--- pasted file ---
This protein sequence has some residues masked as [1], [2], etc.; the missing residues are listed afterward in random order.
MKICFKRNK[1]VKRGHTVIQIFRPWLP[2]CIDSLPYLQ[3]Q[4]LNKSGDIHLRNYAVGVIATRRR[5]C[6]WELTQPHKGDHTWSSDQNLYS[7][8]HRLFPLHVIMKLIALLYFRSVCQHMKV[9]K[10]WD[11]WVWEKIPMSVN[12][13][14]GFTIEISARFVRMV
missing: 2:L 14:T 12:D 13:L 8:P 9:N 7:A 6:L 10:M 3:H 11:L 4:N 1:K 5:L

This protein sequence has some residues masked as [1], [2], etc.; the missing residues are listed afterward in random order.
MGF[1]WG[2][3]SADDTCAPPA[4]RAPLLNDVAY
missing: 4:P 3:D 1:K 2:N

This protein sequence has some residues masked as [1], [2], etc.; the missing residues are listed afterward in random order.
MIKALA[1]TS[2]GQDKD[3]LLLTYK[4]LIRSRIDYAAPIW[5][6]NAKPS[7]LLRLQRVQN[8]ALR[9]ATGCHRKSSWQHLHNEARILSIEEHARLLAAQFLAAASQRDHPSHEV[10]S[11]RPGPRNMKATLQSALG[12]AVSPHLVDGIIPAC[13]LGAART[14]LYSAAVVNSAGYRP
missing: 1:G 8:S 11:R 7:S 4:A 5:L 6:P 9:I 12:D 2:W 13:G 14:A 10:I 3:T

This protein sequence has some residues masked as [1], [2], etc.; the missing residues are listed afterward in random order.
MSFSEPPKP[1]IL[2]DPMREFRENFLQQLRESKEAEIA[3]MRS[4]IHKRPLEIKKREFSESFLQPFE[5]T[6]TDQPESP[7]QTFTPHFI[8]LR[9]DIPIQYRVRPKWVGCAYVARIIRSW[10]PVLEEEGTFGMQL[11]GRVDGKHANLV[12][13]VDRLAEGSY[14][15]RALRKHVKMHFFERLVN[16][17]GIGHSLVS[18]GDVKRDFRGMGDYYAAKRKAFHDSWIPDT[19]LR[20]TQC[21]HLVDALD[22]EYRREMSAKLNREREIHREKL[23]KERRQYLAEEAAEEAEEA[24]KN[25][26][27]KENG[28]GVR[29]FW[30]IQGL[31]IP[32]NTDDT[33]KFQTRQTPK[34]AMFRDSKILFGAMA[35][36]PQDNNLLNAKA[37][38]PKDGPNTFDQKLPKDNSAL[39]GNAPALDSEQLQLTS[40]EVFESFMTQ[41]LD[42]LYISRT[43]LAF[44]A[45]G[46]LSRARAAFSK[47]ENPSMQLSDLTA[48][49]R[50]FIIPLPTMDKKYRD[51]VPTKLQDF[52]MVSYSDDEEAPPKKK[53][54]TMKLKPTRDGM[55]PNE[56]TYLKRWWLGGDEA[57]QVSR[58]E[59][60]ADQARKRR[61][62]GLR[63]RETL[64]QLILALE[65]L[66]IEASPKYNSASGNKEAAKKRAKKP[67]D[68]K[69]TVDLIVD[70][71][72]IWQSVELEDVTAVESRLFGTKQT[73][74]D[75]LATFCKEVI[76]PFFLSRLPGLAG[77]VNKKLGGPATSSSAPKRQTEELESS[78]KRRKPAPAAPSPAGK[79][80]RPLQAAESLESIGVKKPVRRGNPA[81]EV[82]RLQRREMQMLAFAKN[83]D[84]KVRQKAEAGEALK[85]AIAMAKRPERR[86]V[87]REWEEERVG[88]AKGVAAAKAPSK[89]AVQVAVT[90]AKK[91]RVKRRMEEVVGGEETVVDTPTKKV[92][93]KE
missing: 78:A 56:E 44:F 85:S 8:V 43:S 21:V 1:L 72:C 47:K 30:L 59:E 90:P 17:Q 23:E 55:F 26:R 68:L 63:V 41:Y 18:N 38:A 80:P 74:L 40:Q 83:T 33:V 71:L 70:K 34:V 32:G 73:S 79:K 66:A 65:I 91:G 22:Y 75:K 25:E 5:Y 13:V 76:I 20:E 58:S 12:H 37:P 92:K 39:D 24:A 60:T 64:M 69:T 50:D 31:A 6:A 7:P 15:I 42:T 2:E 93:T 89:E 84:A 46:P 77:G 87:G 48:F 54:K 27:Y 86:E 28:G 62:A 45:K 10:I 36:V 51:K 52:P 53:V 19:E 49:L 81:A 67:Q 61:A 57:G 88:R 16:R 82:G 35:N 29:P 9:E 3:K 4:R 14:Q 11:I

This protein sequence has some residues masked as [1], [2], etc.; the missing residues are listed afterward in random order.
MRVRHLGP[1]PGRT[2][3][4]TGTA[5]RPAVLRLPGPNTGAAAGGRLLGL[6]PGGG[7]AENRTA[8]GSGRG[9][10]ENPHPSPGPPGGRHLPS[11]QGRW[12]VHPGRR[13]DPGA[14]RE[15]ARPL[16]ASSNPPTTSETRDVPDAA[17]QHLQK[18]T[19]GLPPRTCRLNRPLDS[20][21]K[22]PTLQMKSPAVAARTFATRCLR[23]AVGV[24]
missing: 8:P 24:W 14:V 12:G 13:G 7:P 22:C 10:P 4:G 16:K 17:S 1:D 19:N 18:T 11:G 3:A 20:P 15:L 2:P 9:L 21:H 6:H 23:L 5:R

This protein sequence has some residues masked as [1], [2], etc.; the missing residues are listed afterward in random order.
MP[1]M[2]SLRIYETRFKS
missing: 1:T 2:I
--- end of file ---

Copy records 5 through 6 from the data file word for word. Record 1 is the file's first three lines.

This protein sequence has some residues masked as [1], [2], etc.; the missing residues are listed afterward in random order.
MRVRHLGP[1]PGRT[2][3][4]TGTA[5]RPAVLRLPGPNTGAAAGGRLLGL[6]PGGG[7]AENRTA[8]GSGRG[9][10]ENPHPSPGPPGGRHLPS[11]QGRW[12]VHPGRR[13]DPGA[14]RE[15]ARPL[16]ASSNPPTTSETRDVPDAA[17]QHLQK[18]T[19]GLPPRTCRLNRPLDS[20][21]K[22]PTLQMKSPAVAARTFATRCLR[23]AVGV[24]
missing: 8:P 24:W 14:V 12:G 13:G 7:P 22:C 10:P 4:G 16:K 17:S 1:D 19:N 18:T 11:G 3:A 20:P 15:L 2:P 9:L 21:H 6:H 23:L 5:R

This protein sequence has some residues masked as [1], [2], etc.; the missing residues are listed afterward in random order.
MP[1]M[2]SLRIYETRFKS
missing: 1:T 2:I